Mumbai has a rich tradition of open-water swimming, say coaches. The legendary Dharamtar-Gateway of India route is one that every newbie dreams of swimming. It also hosts two legendary open-water races — the state-level Sunkrock to Gateway of India and the all-India Open Sea Swimming Competition conducted by the Indian Navy. However, lack of official records of title holders inspired coaches Ajay Thakur and Santosh Manohar Patil to open the Uran-based Open Water Swimming Club of India. This year, they launched 17 new routes, including the Vashi Bridge-Gateway and the Belapur Bridge to Gateway.

“It took us four years to study the routes,” says Patil, 34, who has participated in five international events, which provided them a perspective on how to turn things around back home. “In 2013, we approached the Maharashtra State Amateur Aquatic Association and Mumbai Port Trust for permission. We also approached the Maritime and Navy departments for coastal maps. Using these, we studied the routes, currents, waves and depth at each spot.

We have also introduced a live tracking system, to track swimmers from the boat. We also started using light sticks which swimmers can use in case they get lost,” says Thakur. Another plan is to train Uran-based swimming star Raj Patil to swim across the 110-km long Strait of Florida. “We want him to become the first Asian to do so, by 2016,” Thakur adds, excited.

A media monster?
Yet, the sport’s popularity, many argue, is unlikely to win India a medal. “State-level swimming competitions are cut-throat and scoring a medal is tough,” says Vanmali, adding, “But if you swim from Uran to Alibaug, there will be a lot of media attention, which is why people get tempted to give it a shot.” Kamath agrees. “They see one Nerul boy or girl swim long distance and everyone wants to get on the bandwagon.” This means that swimmers don’t train for Olympic-level open water swimming competitions, happy with the media attention. “You now have a 5-km open-water event at the Olympics, but nobody in India trains for it. The ones who usually attempt it are the 1,500 metre competitive swimmers, not regular open-water swimmers,” he elaborates.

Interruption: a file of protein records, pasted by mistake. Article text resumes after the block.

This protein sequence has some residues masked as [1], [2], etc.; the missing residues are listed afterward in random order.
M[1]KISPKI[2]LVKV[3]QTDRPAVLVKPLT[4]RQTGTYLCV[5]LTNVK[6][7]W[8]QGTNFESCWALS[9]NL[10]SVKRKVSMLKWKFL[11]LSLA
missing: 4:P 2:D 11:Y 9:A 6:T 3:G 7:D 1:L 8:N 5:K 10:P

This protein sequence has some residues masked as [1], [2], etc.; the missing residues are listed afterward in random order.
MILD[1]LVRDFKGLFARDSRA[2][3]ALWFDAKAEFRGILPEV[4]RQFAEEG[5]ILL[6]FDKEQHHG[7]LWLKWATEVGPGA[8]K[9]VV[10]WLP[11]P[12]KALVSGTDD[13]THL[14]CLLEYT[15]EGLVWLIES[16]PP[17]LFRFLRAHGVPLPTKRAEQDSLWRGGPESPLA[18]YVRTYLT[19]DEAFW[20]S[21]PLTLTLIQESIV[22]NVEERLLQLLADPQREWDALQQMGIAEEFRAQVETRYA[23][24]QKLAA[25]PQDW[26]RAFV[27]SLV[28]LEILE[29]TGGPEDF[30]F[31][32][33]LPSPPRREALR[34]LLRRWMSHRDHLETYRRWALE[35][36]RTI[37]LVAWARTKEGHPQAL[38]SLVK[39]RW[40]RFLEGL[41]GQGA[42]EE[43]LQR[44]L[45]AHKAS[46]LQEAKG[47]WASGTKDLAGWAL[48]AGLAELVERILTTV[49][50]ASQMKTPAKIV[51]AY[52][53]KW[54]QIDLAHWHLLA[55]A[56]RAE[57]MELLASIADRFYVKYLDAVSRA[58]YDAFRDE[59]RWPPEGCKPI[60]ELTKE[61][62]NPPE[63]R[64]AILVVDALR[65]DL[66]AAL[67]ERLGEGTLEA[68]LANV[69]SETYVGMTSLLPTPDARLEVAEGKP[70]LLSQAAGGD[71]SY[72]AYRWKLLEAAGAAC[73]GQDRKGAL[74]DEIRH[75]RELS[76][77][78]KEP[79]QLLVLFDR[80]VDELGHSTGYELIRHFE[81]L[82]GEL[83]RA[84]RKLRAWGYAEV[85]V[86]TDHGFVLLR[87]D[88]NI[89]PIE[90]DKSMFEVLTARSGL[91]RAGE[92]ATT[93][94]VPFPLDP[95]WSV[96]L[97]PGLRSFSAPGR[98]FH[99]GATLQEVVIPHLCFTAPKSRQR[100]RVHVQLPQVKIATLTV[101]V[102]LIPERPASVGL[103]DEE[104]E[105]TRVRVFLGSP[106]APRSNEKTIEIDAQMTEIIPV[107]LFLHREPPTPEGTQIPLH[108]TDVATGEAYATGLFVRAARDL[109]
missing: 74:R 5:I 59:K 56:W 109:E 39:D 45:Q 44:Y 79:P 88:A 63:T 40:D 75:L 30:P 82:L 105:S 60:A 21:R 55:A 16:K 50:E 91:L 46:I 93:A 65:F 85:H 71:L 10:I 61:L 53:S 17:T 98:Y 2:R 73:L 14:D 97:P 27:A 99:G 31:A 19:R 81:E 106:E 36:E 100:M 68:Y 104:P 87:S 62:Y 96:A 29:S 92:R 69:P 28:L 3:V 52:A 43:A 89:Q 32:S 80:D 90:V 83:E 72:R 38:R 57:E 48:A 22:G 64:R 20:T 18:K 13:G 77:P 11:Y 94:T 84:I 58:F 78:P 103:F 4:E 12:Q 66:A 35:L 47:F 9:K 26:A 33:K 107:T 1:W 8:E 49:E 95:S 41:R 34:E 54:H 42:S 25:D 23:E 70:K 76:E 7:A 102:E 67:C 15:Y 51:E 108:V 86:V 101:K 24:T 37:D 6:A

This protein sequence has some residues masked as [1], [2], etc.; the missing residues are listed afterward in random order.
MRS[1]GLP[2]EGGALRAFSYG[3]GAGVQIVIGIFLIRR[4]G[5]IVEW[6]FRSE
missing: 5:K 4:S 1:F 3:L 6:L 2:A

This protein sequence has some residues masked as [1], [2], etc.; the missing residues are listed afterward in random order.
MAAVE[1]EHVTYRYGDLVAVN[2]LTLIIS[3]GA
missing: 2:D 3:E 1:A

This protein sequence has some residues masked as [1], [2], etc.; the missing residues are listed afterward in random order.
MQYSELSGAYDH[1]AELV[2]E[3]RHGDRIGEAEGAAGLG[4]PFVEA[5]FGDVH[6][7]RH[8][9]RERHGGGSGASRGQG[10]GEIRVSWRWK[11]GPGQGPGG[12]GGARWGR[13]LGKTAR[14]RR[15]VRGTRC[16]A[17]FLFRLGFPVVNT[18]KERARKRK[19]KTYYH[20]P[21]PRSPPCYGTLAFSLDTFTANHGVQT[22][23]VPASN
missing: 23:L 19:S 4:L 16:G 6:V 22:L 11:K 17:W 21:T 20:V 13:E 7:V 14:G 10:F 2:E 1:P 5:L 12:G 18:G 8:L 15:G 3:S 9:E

An expensive feat
While a month’s training at the Father Agnes Sports Academy costs Rs 2,500, the Open Water Swimming Club of India charges R50-60K per event, depending on the distance (the cost is inclusive of boats, guards and food for the event itself). Dipica Dias, mother to seven-year-old Andrew Dias who came fifth in last year’s Malvan race, says they pay R15,000 for half-yearly sessions with coach Sanketh Sawant at Navi Mumbai Sports Association.

Some parents admit it’s a tough sport to sponsor. The bill of Parsekar’s five international events totals R30 lakhs. The regime is expensive. “He had to be fed sprouts, dried fruits and juices. We funded his trips through loans. So, now I asked him to earn and save a little money, to pursue this,” his mother Pooja says. It’s not just the money. “One parent has to be dedicated to this,” says Suvarna Sukale, mother of 12-year-old Saee who swam the Dharamtar-Gateway of India route in nine hours and 15 minutes, this year.

The event cost them roughly Rs 80,000. “Her diet includes carbohydrates and proteins, so I have to give her dried fruits in the morning, protein biscuits, cheese or paneer. I also have to give her tiffin every two hours. I also have to give her five eggs a day,” says Survana when we catch up with her and Saee at Shailesh Tower Swimming Pool in Nerul. So, is Saee a disciplined eater? The Ryan International School student laughs. “No, mum has to force me.”